The United States Still Has a Long Way to Go

As many of us know from the countless ads on TV, sound bites on the news, and articles on the internet, we live in a time of record wealth and income inequality.

Income Inequality

What is not commonly known is that the reality of income inequality is far worse than our perception of the problem. The bottom forty percent of Americans have a negative net worth, which means their debts outweigh their assets, and most of them do not have enough money for an emergency costing more than $500.

While we all recognize the gravity of wealth inequality and we all would like the United States to be a more wealth equitable place, most of us have adverse feelings to explicit wealth redistribution policy. That is a perfectly valid response in a society like ours that is built on self-reliance and personal responsibility.

It is my belief that the next president must pass comprehensive tax reform so that the rich pay their fair share. I would like to see all income, no matter the source, be taxed on a progressive scale, and see capital gains taxed exactly the same as earned income.

To me, income is income no matter the source. This would raise revenue for the federal government and help balance the budget.

People in the middle and working class typically do not derive their incomes from capital gains have a higher propensity to spend.

Of those in the upper class, they typically do derive the majority of their income from capital gains, pay a lower, flat tax rate, and have a higher propensity to save. Taxing capital gains as earned income would capture some of the “frozen” money, allowing it to be spent on public services that can stimulate the economy.

Healthcare

The country went through a contentious debate in 2010 over healthcare with the Patient Protection and Affordable Care Act, known colloquially as Obamacare. Obamacare’s intention was to make insurance available to more people for a lower price on open, competitive marketplaces, and expand Medicaid to cover the uninsured.

While Obamacare was largely successful in accomplishing its goals, it failed to control the behavior of healthcare companies. Ninety percent of all Americans now have some form of healthcare coverage, however, around 23% of Americans are underinsured.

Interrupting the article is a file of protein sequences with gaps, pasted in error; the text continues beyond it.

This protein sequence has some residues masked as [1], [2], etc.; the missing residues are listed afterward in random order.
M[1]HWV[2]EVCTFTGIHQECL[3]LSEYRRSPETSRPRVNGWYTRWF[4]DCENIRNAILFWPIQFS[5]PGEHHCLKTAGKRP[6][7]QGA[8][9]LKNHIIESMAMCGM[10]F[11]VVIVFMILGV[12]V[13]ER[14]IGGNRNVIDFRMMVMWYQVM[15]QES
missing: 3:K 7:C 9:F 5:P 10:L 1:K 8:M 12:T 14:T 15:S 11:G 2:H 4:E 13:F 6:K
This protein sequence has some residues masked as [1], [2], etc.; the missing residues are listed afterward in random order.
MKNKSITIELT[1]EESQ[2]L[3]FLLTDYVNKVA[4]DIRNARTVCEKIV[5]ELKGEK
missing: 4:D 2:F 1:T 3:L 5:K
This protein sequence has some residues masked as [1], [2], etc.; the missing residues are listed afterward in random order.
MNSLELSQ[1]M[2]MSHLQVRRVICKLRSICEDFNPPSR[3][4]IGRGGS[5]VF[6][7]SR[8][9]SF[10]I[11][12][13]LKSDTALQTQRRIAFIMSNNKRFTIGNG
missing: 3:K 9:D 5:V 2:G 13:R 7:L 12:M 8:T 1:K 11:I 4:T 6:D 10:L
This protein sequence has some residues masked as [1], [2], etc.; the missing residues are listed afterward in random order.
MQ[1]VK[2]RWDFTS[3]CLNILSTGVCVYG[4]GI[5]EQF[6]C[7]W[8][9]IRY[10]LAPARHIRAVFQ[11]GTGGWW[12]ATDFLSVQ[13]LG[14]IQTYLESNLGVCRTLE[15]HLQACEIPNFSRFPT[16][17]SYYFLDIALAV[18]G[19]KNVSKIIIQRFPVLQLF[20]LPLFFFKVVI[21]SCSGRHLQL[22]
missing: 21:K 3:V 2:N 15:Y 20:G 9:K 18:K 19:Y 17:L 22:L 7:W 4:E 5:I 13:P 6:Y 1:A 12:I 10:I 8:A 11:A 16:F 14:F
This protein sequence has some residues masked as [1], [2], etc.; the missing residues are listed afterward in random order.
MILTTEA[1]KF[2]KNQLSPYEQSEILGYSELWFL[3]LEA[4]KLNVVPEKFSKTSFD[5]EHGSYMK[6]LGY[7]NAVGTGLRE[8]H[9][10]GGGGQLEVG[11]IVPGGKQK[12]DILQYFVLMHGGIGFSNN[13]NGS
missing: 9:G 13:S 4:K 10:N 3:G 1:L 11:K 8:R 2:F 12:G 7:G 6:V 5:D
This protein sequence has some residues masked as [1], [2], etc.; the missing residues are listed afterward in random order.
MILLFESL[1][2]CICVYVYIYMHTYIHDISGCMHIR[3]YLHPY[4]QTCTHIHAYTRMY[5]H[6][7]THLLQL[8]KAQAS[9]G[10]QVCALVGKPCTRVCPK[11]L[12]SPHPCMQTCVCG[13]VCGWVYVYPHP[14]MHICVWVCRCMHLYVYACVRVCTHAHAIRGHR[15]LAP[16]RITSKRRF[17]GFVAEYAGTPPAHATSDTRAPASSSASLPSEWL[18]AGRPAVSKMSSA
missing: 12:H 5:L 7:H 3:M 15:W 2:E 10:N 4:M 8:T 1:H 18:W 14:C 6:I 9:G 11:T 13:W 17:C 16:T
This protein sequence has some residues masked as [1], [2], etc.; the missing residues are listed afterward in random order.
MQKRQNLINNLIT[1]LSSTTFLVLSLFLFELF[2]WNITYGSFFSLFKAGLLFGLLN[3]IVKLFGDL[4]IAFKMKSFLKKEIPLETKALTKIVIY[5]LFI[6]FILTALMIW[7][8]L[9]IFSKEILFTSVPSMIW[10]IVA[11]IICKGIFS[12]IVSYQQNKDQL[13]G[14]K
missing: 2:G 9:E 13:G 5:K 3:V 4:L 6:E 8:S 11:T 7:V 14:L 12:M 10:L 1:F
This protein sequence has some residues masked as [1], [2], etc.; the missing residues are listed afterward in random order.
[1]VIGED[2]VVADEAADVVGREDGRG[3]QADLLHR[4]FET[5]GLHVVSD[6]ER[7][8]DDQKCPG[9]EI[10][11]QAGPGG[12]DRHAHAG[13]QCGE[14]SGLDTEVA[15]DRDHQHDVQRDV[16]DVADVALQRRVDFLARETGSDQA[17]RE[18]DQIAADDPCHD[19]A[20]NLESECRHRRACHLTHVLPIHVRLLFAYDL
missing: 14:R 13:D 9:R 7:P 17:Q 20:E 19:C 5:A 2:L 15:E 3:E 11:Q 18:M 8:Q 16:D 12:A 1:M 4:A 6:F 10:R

This means that while they do have healthcare coverage, their out-of-pocket expenses are prohibitively larger than they can afford. The purpose of insurance is to catch you when anything bad happens; it is not supposed to bankrupt you. In fact, a significant number of medical bankruptcies happen to people who had health insurance but were effectively underinsured. While healthcare costs have reached their slowest growth rate in recent times, the cost is still at an all-time high and is becoming a problem for most Americans.

Healthcare in America costs so much partly because of high prescription drug prices and administrative overhead. The next president would be wise to propose a healthcare system where everyone is still required to have health insurance, but a government agency sets the prices for medical procedures.

This would cut the administrative costs and reduce the actual healthcare costs. Another alternative would be to go to a Medicare-for-All single-payer system where the government pays the cost of healthcare directly. This would crowd out private health insurers, cut down on administrative costs, and cover everyone in America.

The American government could also use its negotiating power to lower the price of branded prescription to what other countries pay. In addition, detaching healthcare from careers and providing to every tax-paying citizen allows for more people to leave their corporate jobs without losing benefits in pursuit of starting a small business.